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North. My lord, the mind of Bullingbrooke is changd,
You must to Pomfret, not vnto the tower.
And madam, there is order tane for you,
With all swift speed you must away to France.
King. Northumberland, thou ladder wherewithall
The mounting Bullingbrooke ascends my throne.
The time shall not be many houres of age
More then it is, ere foule sinne gathering head,
Shall breake into corruption, thou shalt thinke,
Though he deuide the realme, and giue thee halfe,
It is too little, helping him to all :
He shall thinke, that thou which knowst the way
To plant vorightfull kings, will know againe,
Beeing nere so little vrgd another way,
To plucke him headlong from the vsurped throne,
The loue of wicked men * conuerts to feare,
That feare, to hate ; and hate turnes one or both
To worthy danger and deserued death.
North. My guilt be on my head, and there an end :
Take leaue and part, for you must part foorthwith.
King. Doubly diuorc't (bad men) you violate
A twofold mariage, betwixt + my crowne and me,
And then betwixt me, and my married wife.
Let me vnkisse the oath betwixt thee and me:
And yet not so, for with a kisse t’was made,
Part vs Northumberland, I towards the north,
Where shiuering cold and sickenesse pines the clime:
My wife to France, from whence set foorth in pompe,
She came adorned hither, like sweete May,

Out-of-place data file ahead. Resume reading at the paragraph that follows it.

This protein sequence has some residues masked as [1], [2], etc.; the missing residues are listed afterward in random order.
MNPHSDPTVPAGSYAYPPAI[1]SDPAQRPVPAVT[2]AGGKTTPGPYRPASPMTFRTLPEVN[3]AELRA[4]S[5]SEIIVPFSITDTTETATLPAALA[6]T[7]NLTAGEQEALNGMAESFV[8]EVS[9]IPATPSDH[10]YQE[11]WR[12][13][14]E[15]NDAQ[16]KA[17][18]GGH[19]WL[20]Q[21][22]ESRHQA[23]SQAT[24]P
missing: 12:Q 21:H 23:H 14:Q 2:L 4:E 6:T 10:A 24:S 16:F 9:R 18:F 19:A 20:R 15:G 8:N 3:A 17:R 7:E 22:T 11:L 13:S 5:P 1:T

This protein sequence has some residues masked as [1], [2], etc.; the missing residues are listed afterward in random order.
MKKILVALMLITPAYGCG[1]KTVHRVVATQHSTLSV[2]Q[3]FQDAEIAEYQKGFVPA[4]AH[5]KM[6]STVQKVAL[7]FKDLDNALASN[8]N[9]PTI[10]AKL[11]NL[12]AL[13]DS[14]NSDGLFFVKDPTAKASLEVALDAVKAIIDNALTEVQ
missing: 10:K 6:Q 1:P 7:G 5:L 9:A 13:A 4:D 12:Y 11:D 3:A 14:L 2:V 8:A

Sent backe like Hollowmas, or shorts of day.
Que. And must we be deuided ? must we part?
King. I, hand from hand (my loue) and heart from heart
Queen. Banish vs both, and send the king with me.
King. That were some loue, but little policie.
Queen. Then whither he goes, thither let me goe.
King. So two togither weeping, make one woe;
Weepe for * me in France, I for thee here,
Better farre off then neere be neare + the neere:
Goe count thy way with fighes, I mine with groancs.
Queen. So longest way Mall haue the longest moades.
King. Twise for one step Ile grone, the way being fort, And peece
way out with a heauie heart.
Come, come, in wooing forrow lets bc briefe,
Since wedding it, there is such length in griefe :
One kisfe shall stoppe our mouthes, and doubly part,
Thus giue I mine, and thus take I thy heart.
Queen. Giue me my owne againe, cwere no good part,
To take on me to keepe, and kill thy heart.
So now I haue mine owne againe, be gone,
That I may ftrine to kill it with a groane.
King. We make woe wanton with this fond delay,
Once more adew, the rest let sorrow fay.
Enter duke of Yorke and the dutchesse.
Dut. My lord, you told me you would tell the rest,
When weeping made you breake the ftory #
Of our two coofins comming into London.
Yorke. Where did I leave ?
Dutc. At that fad stop my lord,
Where rude misgouernd hands from windowes tops,
Threw duft and rubbish on king Richards head.
Torke. Then (as I said) the duke great Bullingbrooke,
Mounted vpon a hote and fierie steede, ,
Which his aspiring rider seemd to know
With low, but stately pace kept on his course,
+ nere. 1 Sceena Secuada, |gayof.
While all tongues cride, God saue the * Bullingbrooke,
You would haue thought the very windowes spake :
So many greedy lookes of young and old,
Through casements darted their desiring eyes
Vpon his visage, and that all the walles,
With painted imagery had fayd at once,
lesu preserue the* welcome Bullingbrooke,
Whilst he from the one side to the other turning
Bare-headed, lower then his proud steeds necke
Bespake them thus, I thanke you countrymen :
And thus still doing, thus he past along.